By Andrew Leckey

The search for high yields presents a quandary for income investors.

If interest rates rise in the future, the value of high-yield, longer-term bonds bought now will decline. But if a high-dividend-paying stock is chosen, the investor needs to be relatively sure that today's impressive dividend is here to stay.

"The economy continues to recover globally and a few months from now, when more data is in and people get comfortable with the reality of a recovery, the Federal Reserve could raise interest rates," predicted John Berrick, director of research for U.S. Global Investors, San Antonio. "That would be a positive sign that the recovery is real."

The potential rising-rate scenario makes Berrick more interested in stocks than bonds, and primarily high-quality large-cap companies with predictable futures.

His favorite stocks with dividends around 6 percent are telecommunications firms AT&T Inc. (T) and Verizon Communications (VZ). In health care stocks with dividends of 4 percent or more, he likes Eli Lilly & Co. (LLY), Merck & Co. (MRK) and Pfizer Inc. (PFE).

"Whether you realize it or not, if you're chasing yield you're chasing risk--since the market doesn't give anything away," asserted Kelley Wright, managing editor of Investment Quality Trends newsletter, Carlsbad, Calif. "High-yield bonds have already enjoyed really big returns and aren't going to get anywhere near that level going forward."

Like Berrick, Wright includes the stock of AT&T among his favorites. Though acknowledging that tobacco firm Altria Group (MO) is indeed a "sin stock," he recommends it for its dividend yield of more than 6 percent and the fact it is in a "simple business that doesn't require much technology." Diversified energy company ONEOK Inc. (OKE) offers a yield of almost 4 percent, while utilities Southern Co. (SO) and FirstEnergy Corp. (FE) each yield more than 5 percent.

Despite the allure of dividend-paying stocks these days, bonds remain a major player in most investment portfolios.

"Money flowed into bond funds and out of stock funds last year because investors were seeking lower risk and more income," explained Michael Boone, president of M.W. Boone and Associates, Bellevue, Wash. "The two ways you can increase bond yield are to stretch the maturity rate on the investment or to take on more credit risk."

With interest rates at record lows, investors can see the danger of locking in long-term rates that could escalate later. Any added risk is usually taken on gradually, with a move out of government-backed investments the first step, said Boone. Next, shift from AAA government bonds to AA or A bonds, rather than jumping right into junk bonds, he advised.

A more aggressive income bond fund is T. Rowe Price Corporate Income Fund (PRPIX) with a 12-month return of 24 percent and a three-year annualized return of 5 percent. Its portfolio has an average corporate bond maturity of 10 years.

More than half of its assets are in BBB-rated bonds, which is twice the exposure to that less-than-perfect class that most of its rivals hold. Junk bonds usually make up more than 10 percent of this fund's portfolio of more than 350 bonds.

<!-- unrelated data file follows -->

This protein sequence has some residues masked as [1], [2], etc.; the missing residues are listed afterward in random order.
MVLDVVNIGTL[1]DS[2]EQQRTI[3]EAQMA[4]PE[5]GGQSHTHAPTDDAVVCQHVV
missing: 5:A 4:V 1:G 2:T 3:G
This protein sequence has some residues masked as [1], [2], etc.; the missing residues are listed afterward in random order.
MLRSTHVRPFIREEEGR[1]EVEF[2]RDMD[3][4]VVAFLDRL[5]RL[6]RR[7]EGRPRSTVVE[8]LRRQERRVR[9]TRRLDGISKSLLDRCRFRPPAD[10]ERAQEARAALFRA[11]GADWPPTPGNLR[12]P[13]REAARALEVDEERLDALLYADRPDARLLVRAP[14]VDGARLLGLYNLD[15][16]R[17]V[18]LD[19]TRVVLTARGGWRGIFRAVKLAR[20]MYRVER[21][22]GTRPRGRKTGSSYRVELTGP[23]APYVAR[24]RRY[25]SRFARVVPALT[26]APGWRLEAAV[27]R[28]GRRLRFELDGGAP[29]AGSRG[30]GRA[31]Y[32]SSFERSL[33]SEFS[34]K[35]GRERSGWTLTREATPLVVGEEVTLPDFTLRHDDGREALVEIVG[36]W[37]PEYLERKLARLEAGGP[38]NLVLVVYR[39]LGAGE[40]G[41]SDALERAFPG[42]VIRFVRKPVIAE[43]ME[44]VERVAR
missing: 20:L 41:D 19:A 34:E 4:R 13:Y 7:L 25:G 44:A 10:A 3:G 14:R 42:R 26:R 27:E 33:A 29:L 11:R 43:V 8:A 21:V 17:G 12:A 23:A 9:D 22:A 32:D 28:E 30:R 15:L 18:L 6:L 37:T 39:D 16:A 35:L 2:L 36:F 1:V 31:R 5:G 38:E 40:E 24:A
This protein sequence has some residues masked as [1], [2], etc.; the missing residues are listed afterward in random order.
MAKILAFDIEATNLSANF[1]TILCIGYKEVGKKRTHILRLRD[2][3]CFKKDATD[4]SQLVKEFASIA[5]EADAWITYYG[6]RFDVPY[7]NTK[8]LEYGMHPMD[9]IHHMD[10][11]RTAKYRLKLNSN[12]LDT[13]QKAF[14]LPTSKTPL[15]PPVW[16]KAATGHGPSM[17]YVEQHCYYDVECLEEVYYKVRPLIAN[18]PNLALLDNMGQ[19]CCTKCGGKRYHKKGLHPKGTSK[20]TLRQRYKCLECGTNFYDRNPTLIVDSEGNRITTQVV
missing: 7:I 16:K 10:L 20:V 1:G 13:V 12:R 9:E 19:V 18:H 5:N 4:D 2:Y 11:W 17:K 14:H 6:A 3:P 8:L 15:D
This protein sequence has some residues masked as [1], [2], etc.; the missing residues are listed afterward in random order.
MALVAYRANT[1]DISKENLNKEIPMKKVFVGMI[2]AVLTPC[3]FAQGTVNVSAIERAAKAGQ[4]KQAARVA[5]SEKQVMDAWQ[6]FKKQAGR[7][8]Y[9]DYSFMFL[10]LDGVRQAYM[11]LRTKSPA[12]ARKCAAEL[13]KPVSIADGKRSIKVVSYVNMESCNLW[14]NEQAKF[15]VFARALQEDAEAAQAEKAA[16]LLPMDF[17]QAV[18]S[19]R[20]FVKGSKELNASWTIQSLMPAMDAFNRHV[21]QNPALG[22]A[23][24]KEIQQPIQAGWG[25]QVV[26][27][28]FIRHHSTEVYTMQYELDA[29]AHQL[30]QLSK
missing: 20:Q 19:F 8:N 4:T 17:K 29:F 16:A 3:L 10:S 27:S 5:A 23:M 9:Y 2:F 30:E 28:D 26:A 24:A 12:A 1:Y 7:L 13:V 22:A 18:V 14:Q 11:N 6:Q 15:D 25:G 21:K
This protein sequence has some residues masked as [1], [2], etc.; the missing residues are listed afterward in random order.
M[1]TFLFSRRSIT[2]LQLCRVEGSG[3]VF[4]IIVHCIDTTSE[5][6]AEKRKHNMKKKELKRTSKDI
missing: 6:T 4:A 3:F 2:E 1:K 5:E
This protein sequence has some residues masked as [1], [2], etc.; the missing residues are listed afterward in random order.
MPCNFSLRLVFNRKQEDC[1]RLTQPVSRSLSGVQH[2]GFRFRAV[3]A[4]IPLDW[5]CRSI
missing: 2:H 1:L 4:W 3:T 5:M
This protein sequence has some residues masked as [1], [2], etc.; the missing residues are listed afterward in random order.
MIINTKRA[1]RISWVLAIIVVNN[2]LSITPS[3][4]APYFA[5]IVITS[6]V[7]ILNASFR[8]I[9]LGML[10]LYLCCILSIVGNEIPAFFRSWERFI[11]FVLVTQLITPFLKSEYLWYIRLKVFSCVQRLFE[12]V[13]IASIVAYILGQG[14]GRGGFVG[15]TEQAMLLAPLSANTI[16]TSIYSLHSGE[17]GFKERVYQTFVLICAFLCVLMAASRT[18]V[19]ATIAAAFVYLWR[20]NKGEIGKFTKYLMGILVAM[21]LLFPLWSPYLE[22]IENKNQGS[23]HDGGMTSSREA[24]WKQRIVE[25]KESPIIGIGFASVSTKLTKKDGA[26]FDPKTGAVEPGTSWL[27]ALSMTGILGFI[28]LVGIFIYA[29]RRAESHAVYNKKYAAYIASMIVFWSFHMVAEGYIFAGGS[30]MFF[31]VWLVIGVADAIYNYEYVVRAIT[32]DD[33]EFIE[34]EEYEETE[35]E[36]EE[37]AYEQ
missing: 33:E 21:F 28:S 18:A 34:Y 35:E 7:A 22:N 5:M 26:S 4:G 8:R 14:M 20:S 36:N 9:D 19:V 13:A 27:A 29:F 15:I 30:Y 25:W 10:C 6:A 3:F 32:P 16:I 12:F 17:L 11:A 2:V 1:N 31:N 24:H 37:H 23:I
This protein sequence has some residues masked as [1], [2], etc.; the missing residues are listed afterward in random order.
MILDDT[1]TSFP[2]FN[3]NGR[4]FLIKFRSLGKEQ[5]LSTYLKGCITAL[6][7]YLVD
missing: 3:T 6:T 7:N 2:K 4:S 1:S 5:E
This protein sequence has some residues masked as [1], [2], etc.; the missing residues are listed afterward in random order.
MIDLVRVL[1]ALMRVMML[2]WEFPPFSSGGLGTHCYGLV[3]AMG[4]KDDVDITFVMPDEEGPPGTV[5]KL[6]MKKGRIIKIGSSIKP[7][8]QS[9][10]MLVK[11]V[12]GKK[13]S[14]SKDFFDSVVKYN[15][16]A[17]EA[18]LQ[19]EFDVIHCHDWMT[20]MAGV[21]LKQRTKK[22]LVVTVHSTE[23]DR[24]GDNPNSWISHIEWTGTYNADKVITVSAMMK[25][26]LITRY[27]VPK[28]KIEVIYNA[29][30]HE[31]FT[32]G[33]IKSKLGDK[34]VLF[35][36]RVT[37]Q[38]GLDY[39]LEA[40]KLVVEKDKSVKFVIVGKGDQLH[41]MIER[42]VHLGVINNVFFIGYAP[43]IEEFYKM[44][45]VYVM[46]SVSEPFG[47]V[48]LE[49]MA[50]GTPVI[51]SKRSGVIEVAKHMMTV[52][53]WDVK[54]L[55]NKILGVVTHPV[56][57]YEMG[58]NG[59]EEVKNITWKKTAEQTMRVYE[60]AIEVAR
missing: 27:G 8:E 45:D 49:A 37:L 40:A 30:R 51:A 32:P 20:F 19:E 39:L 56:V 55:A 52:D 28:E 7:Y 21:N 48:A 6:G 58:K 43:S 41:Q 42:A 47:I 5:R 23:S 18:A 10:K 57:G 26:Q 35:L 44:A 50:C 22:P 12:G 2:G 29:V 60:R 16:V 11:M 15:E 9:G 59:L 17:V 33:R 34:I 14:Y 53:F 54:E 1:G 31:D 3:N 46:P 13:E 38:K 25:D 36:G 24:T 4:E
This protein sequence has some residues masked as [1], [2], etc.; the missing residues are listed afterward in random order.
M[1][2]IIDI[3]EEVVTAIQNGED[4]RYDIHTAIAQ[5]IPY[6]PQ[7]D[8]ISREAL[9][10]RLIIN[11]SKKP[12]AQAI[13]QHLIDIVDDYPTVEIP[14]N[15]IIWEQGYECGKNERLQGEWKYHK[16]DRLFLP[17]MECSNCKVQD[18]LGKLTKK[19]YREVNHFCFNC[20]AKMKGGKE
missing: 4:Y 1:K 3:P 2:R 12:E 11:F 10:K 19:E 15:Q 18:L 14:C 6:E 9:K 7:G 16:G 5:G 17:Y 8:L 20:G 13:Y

Unlike competitors that invest heavily in government bonds, T. Rowe Price Corporate Income holds the debt of companies such as Morgan Stanley, Goldman Sachs (the subject of a high-profile Securities and Exchange Commission civil charge regarding mortgage securities it sold), Time Warner, American Tower and Citigroup. This no-load fund requires an initial minimum investment of $2,500 and an annual expense ratio of .73 percent.

"Some stocks are yielding pretty nice dividends right now," pointed out Boone, who especially likes the reasonably-priced stocks of telecommunications firms. "If your view is that rates are going up, the only way to keep up with that is to have growing dividends."

Investors must keep in mind there is risk in individual stocks because even companies with long histories of reliably paying dividends could suspend them. That's why it's important to consider factors such as the debt on a firm's balance sheet, he said.

"If a company is making a lot of money but paying out a small percentage in dividends, then there's a good chance the dividend will be there a pretty long time," Boone explained. "But if it is paying out every spare dollar in dividends, you should beware because that dividend is likely to be cut in lean times."

In stocks, Berrick also recommends the dividend yield of over 3 percent and potential for price appreciation of E.I. DuPont de Nemours & Co. (DD) and Lockheed Martin Corp. (LMT).

His firm's U.S. Global Investors All American Equity Fund (GBTFX), which is up 32 percent over the past 12 months with a three-year annualized decline of 4 percent, holds a portfolio of about 60 well-known stocks. The largest holdings include Apple Inc., Inc., Medco Health Solutions Inc. and American Tower Corp.

That "no-load" (no sales charge) fund requires a $5,000 minimum initial investment and an expense ratio of 1.77 percent.

Finally, turning to an exchange-traded fund, Vanguard Dividend Appreciation ETF (VIG), with a 12-month return of 39 percent and a relatively flat three-year annualized return, holds a diversified portfolio of nearly 200 high-quality U.S. large-cap equities. Its top holdings include Wells Fargo Corp., IBM, Coca-Cola Co., PepsiCo Inc. and Johnson & Johnson. Its expense ratio is a low 0.23 percent.


Investing - Income Investors Face Challenges as Economy Shifts | Successful Investing

© Andrew Leckey


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